Defiance caused a stir with its own route into the world in 2013, but failed to have the staying power demanded by a lot of players. Destiny has got an awful lot packed in, and though we haven’t had our hands on it yet, everyone who has agrees it’s an experience difficult to put across in words.

WiiU may have been down, but it’s not out

Super Smash Brothers WiiUNintendo has had a rough time the past few years, and with the release of the WiiU failing to reach the benchmark set by the Wii they were left feeling like Metallica after their unfortunate 2003 album St. Anger, treading water with a sad look on their faces.

Unlike Metallica (who, coincidentally, took five years to hit back with another, better album), Nintendo didn’t let the bad publicity around the WiiU stop them from doing what they are good at – making games.

So finally this year we are seeing the fruits of those efforts with more Super Smash Brothers, more Zelda and the already very tempting Mario Kart 8.

Thanks to this strong first party showing, something Nintendo can be relied on when they get their act together and focus on their core franchises, they have shown that they aren’t worth forgetting about just yet.

Colour comes to next gen

Sunset OverdriveLet’s face it, there’s a trend in media these days across the board to be gritty, realistic, dark and suspenseful. Don’t we all miss how it used to be? A giant ‘pow’ for every Batman villain foiled? (scroll down for more of that)

Apparently, we do, and our prayers have been answered in the form of another Xbox exclusive (or Xclusive…) – Sunset Overdrive. The beginnings of this game last year were just as colourful sure, but now we’ve seen some actual gameplay, and it’s looking even more fun.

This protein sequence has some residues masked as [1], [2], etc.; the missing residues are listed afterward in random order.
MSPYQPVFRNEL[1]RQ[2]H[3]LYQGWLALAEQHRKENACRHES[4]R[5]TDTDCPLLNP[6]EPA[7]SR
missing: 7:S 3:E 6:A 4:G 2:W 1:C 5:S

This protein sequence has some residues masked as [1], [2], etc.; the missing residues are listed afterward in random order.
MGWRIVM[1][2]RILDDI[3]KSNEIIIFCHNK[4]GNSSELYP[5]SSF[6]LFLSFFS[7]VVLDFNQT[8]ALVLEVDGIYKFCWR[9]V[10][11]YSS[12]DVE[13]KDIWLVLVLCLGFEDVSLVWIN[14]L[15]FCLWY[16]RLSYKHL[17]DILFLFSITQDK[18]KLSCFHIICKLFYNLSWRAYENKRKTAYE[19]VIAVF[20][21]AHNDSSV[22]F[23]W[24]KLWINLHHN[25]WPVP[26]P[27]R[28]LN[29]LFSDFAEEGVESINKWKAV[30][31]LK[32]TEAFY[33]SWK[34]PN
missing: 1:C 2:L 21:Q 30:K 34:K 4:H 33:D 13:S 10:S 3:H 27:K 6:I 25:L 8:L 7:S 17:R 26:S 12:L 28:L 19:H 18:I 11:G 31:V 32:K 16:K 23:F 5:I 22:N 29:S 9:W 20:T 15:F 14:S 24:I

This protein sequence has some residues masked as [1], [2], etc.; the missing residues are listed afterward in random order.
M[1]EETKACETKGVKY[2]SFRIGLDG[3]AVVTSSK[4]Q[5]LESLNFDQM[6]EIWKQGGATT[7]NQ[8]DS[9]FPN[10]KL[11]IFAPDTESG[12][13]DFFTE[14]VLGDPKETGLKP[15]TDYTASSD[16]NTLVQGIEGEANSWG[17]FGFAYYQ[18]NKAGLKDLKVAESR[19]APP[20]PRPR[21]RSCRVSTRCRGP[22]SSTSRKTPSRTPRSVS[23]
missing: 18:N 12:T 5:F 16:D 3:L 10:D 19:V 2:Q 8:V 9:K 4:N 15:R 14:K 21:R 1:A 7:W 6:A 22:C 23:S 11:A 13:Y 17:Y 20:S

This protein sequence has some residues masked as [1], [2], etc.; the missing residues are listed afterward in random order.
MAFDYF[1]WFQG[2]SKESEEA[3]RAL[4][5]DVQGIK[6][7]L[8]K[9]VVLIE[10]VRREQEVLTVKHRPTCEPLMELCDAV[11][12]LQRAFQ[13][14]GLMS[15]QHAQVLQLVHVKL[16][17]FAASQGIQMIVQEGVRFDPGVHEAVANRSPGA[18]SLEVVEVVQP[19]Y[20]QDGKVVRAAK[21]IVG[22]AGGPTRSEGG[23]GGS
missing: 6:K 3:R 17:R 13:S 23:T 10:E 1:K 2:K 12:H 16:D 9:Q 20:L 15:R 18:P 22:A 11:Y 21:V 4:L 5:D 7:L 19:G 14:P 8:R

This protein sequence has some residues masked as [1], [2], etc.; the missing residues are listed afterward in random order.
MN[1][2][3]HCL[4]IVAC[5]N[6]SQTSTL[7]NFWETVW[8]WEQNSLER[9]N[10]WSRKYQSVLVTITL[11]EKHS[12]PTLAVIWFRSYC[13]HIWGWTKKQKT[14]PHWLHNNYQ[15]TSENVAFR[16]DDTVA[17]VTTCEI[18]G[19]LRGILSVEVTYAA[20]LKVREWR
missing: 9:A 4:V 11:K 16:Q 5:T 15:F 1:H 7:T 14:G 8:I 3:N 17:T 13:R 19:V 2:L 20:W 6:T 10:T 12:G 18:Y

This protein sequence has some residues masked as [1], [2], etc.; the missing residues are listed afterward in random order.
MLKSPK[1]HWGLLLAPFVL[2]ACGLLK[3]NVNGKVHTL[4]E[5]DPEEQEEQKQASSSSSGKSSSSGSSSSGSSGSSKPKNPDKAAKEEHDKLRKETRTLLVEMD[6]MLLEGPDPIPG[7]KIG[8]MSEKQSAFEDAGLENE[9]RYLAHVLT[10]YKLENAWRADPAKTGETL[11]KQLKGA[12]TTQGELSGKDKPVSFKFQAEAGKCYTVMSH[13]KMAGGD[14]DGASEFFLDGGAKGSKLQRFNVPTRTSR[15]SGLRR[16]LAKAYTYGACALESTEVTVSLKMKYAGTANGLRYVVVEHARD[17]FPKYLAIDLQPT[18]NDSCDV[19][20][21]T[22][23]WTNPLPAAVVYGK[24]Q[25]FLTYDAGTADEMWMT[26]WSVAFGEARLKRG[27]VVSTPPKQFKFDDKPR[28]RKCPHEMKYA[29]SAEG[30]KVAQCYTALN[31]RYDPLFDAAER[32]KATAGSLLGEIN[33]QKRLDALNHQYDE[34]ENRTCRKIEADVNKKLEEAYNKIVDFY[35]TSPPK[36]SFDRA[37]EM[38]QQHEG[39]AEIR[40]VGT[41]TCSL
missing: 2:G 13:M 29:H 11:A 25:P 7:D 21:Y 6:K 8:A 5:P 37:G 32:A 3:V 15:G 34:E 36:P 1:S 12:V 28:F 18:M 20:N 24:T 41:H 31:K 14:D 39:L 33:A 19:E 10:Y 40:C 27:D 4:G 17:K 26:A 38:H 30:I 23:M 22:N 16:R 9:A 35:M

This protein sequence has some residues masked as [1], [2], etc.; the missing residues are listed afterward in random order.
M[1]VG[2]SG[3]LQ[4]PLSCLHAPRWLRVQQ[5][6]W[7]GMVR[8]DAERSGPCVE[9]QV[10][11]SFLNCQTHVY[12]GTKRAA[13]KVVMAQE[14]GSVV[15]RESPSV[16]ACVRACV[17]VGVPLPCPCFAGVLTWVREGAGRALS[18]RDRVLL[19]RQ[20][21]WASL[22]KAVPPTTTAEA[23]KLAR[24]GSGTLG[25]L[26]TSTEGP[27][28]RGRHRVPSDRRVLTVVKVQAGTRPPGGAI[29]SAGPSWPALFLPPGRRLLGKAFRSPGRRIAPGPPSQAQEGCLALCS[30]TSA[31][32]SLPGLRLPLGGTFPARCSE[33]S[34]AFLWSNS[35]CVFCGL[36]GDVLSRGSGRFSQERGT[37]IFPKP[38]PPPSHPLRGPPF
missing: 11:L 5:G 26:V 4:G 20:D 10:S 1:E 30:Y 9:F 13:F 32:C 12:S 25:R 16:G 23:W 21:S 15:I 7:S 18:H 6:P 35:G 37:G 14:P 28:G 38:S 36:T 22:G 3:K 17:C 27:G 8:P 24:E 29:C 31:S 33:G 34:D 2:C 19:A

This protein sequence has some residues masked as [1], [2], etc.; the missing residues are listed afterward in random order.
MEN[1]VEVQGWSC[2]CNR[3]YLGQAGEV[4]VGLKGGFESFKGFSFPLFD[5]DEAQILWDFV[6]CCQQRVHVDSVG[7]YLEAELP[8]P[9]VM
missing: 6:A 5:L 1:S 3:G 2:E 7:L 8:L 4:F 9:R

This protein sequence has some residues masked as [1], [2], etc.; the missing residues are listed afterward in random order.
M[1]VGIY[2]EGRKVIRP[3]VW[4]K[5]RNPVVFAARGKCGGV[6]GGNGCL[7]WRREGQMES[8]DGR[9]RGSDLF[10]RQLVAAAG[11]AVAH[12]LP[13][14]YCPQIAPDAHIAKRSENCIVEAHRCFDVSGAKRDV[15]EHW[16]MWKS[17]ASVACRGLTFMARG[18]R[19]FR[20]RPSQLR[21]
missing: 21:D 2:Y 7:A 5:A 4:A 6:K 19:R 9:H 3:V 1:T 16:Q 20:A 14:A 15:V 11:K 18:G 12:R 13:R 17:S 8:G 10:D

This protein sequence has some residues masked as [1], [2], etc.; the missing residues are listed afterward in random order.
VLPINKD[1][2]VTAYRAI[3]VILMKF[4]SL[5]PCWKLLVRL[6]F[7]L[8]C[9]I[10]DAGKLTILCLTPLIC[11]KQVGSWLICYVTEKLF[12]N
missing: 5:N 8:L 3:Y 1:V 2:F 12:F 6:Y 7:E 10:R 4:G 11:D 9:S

The E3 reveal trailer began by a nice bit of fun poking at the FPS genre in general, and the fourth wall-breaking protagonist is a refreshing change of tact from some of the other new protagonists shown off through the week.

Focusing on momentum, there’s wall running, rail grinding, and a crazy array of weapons to take down mutants in a game which, clearly, doesn’t take itself too seriously, and, in an industry which is supposed to be about entertainment, all too often that gets lost in translation.

The Dark Knight rises (sorry…)

Batman: Arkham KnightWe all knew Batman was back, and in fact it almost looked like a misfire out of the gate when it was revealed the game had slipped from the end of this year to next almost immediately.

Luckily, we have nothing to worry about with series heavyweights Rocksteady back at the helm for their conclusion to the series Arkham Knight.

Despite showing up in the Sony press conference, the game is also making its way to Xbox One (as is GTAV, not that Sony would appreciate me pointing that out), and is looking very very good.

The Batmobile sounded like a bit of a gimmick when it was first announced, but the gameplay videos shown off for the game show how slickly it compliments the gameplay (and, as if on purpose or something, here’s some gameplay).

So, there you have it, some stuff like what you should get excited about. Sadly it won’t all be with us in 2014, but there’s a fair chunk of good stuff on the way. Expect more game reviews and stories going forward (for Xbox One at least) and possibly some video reviews too, once we’ve worked out how to bully the computer into editing.

For now, run along and play.